HAVANA – The El Niño weather phenomenon is causing millions of dollars in losses in Cuban agriculture, affecting the island’s crops of sugar cane, tobacco, rice, coffee and vegetables, local experts are reporting in state-run media.
El Niño-Southern Oscillation, or ENSO, which was categorized as “very strong” between November 2015 and January 2016 – a level reached only in 1982-1983 and 1997-1998 over the past 50 years – has been adversely affecting the island since last summer with episodes of severe drought and heavy rains at the wrong times, the science supplement for the daily Juventud Rebelde reports.
Although no specific value to the agricultural losses has been established, “they could amount to hundreds of millions of pesos,” the article says.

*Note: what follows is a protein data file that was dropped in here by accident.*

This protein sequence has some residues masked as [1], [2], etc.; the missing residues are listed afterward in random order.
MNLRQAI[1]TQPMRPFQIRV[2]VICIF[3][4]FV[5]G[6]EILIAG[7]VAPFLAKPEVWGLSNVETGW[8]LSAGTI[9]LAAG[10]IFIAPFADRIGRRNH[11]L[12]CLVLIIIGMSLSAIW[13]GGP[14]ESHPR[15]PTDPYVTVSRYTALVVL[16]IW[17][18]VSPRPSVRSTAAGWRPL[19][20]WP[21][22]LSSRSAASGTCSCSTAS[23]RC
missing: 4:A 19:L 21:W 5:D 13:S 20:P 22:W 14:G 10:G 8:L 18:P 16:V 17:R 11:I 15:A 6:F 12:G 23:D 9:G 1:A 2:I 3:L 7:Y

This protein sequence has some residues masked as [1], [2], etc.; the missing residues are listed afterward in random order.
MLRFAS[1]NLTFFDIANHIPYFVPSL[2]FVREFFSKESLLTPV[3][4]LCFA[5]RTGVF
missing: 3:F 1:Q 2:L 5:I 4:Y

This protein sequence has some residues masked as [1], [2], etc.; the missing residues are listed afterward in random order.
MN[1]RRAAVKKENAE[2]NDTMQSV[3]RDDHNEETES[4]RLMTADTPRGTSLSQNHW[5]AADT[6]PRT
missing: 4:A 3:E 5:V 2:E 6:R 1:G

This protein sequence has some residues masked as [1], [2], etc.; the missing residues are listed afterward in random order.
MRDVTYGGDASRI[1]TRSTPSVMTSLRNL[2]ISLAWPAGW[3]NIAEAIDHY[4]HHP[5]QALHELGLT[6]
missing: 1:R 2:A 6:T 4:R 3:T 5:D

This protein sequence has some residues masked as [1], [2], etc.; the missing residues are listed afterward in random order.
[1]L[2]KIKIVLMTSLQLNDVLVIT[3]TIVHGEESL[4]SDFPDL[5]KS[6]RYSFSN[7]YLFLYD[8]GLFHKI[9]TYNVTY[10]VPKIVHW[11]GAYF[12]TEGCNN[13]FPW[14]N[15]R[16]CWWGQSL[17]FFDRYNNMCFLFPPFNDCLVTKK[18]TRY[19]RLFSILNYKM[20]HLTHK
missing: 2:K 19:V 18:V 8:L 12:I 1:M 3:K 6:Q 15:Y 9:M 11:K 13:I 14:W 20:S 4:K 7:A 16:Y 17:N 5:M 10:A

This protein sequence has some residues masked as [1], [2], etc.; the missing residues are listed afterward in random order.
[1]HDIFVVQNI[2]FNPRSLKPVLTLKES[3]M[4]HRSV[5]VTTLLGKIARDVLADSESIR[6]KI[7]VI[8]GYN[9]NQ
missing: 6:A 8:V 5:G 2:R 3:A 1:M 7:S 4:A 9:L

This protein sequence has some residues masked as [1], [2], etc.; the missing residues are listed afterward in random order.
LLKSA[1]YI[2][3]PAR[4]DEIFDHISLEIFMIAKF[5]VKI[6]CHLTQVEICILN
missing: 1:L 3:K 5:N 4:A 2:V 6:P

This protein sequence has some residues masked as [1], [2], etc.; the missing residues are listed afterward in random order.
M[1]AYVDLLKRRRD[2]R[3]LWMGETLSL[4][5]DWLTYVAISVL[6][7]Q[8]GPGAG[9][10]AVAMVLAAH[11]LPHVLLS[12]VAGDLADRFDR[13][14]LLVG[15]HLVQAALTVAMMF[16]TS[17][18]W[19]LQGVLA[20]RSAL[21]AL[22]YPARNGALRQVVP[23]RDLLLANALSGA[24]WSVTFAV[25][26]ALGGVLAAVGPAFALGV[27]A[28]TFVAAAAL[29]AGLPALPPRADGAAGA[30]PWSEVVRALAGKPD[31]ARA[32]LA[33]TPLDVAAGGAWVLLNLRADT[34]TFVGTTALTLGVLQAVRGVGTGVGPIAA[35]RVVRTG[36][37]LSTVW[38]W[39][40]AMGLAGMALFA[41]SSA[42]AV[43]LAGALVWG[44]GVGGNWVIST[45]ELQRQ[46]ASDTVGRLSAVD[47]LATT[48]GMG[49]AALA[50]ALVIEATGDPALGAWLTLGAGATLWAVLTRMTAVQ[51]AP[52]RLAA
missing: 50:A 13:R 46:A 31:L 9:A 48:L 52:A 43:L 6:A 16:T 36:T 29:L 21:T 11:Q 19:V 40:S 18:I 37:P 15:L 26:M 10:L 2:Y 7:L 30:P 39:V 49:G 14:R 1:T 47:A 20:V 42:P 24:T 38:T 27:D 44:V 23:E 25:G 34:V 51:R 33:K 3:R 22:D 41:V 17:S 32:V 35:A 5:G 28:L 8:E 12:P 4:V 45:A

As an example, the paper cites losses of almost 90,000 tons of rice in 2015 due to the drought affecting the rice fields, along with ironically heavy losses in vegetable and grain crops due to too much rain in recent months.
The head of the agrometeorology information service with the island’s Weather Institute, engineer Eduardo Perez Valdes, warned of the “great risk” posed by the weather during the early part of the year.
He told Juventud Rebelde that El Niño is at its “most capricious” from January to April, often dumping a huge amount of rain in Cuba that negatively affects the sugar cane and tobacco harvests, along with vegetables such as potatoes.
He also said that the island’s agricultural situation will not get back to normal quickly and the spring-summer period this year will, in all likelihood, be very hot with more drought.